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Witnessing history with stars
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Samuel L. Jackson and Angela Bassett pose for a photograph with a woman at President Barack Obama’s inauguration on Jan. 20. - photo by Photo by Lewis Levine
This first person account of Barack Obama’s presidential inauguration was delayed when I got caught up in the crowd of an estimated 2 million people trying to leave Washington, D.C., at the same time. Thanks to the overtaxed metro system, it took me nearly six hours to make the 18-minute trip back to Arlington, Va., where I was staying.
As thousands of people braved freezing temperatures to see the historic event, lines wrapped around office buildings and members of congress were faced with the grim task of turning away constituents who traveled hundreds of miles to watch history unfold. An estimated 250,000 lucky ones held onto their tickets –– myself included. I was actually more worried about losing my ticket, which I secured at the Senate press office, than I was about losing my wallet.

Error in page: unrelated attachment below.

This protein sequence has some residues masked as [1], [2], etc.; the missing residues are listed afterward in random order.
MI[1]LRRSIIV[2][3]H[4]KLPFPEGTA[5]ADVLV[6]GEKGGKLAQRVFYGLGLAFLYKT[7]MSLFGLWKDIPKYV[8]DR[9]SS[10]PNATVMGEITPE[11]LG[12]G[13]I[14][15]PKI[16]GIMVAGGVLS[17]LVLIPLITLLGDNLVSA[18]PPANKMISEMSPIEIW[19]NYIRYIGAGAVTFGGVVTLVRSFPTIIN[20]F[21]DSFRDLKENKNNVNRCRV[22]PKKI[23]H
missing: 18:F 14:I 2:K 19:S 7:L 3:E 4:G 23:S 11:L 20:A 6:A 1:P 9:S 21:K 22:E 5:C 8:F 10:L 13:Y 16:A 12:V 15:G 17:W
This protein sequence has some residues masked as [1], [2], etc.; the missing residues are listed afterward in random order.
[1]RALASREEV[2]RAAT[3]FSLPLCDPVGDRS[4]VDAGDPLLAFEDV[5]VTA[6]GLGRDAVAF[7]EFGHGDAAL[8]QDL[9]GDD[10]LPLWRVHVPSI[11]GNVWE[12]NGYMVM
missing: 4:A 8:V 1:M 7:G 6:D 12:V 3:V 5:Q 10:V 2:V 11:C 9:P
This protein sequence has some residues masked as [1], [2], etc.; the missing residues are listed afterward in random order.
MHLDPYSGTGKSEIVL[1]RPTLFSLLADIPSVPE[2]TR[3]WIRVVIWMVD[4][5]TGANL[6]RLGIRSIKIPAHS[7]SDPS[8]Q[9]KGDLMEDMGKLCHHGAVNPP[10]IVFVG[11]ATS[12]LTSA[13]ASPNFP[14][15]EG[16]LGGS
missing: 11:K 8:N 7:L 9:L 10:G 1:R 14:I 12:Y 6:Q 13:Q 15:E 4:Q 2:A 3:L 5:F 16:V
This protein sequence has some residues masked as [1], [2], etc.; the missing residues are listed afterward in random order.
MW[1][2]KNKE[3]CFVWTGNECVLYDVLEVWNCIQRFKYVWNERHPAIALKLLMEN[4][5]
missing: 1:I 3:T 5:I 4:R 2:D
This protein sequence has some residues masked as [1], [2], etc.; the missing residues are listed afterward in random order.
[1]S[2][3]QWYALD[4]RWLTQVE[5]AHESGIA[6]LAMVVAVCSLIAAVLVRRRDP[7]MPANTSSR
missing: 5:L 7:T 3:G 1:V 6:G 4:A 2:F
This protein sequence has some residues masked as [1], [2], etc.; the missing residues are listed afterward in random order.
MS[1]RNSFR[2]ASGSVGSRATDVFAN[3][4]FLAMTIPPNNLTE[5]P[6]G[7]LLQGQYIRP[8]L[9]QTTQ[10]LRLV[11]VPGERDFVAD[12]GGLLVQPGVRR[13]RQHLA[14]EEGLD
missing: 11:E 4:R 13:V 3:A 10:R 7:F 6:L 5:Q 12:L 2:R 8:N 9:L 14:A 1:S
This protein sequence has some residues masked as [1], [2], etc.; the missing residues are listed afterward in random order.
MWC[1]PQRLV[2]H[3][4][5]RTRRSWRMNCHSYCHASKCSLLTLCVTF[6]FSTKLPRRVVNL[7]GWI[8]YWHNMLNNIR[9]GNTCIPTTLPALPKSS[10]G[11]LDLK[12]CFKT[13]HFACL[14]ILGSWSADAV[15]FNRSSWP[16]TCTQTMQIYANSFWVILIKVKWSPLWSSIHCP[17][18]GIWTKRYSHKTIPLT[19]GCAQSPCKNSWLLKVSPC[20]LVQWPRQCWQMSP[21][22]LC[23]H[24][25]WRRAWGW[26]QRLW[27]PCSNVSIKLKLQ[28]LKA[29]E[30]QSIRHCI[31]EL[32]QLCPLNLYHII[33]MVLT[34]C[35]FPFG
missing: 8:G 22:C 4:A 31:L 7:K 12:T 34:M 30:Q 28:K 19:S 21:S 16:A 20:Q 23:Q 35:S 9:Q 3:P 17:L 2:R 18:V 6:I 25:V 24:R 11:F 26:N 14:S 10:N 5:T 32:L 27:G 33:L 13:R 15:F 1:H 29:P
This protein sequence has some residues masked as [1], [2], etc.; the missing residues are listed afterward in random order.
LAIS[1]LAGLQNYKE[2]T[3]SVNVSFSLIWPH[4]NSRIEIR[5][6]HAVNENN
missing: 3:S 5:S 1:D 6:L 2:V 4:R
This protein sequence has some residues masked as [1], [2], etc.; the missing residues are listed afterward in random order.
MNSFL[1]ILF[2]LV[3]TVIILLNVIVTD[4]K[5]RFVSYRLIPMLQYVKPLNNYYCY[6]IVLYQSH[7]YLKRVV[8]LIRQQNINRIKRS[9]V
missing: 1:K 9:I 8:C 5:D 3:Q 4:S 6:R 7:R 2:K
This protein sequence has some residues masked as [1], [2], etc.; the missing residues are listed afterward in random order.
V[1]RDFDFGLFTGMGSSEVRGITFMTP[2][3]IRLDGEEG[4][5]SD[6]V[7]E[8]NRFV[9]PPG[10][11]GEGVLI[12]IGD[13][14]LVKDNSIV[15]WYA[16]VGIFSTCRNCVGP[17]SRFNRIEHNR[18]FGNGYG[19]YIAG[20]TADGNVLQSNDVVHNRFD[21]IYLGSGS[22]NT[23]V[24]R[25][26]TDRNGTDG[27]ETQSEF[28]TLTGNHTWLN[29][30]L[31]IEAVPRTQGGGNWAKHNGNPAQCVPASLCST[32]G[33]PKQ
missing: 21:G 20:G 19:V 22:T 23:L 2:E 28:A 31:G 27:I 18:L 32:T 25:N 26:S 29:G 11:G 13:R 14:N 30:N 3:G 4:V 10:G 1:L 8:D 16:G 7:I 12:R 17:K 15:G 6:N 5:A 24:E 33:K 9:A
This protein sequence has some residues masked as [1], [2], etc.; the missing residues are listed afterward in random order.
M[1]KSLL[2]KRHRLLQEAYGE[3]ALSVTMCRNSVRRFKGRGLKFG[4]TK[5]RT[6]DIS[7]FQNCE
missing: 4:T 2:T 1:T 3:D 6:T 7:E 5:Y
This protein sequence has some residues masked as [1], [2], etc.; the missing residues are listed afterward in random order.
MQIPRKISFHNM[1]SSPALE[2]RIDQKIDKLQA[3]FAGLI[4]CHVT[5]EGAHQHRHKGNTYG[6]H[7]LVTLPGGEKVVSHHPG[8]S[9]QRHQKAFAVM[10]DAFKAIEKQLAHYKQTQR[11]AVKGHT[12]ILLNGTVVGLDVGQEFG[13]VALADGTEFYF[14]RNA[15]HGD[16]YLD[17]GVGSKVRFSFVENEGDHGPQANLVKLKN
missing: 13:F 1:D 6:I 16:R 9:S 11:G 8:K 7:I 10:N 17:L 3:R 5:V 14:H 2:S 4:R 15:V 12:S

I got up at around 4 a.m. Tuesday to beat the crowds expected to flood the city. I found a seat on the metro and exited the train at Capital South station.
After visiting Rep. Jack Kingston’s office to warm up, I made my way to the basement of the Rayburn Building where the instructions on my ticket directed me.
I stood in line with dozens of media correspondents from around the world until the gate opened at 8 a.m. One by one, we went through the check point where we were patted down and searched.
I was shown to my seat by a military usher and was immediately dazzled by the view
I could easily see the front of the capital where Obama was sworn in. I also did a little stargazing, catching glimpses of Denzel Washington, Samuel L. Jackson, Jamie Lee Curtis and Angela Bassett.
The hours flew by and before I knew it, the ceremony began at about 11:30 a.m. I sat in awe listening to Aretha Franklin and a quartet of classical musicians led by the famed cellist Yo Yo Ma.
The main event began at around noon. Obama took the oath and a 21-gun salute followed  as a roar rose from the crowd. President Obama’s inaugural address really seemed to strike a chord with audience members.
Soon it was time to leave, but not before I had my picture taken with Angela Bassett. I also spent a few minutes interviewing Jessie Jackson, who appeared overcome with joy. He told me it was a proud day in America, but said there was a lot of work to be done to bridge the racial divide.
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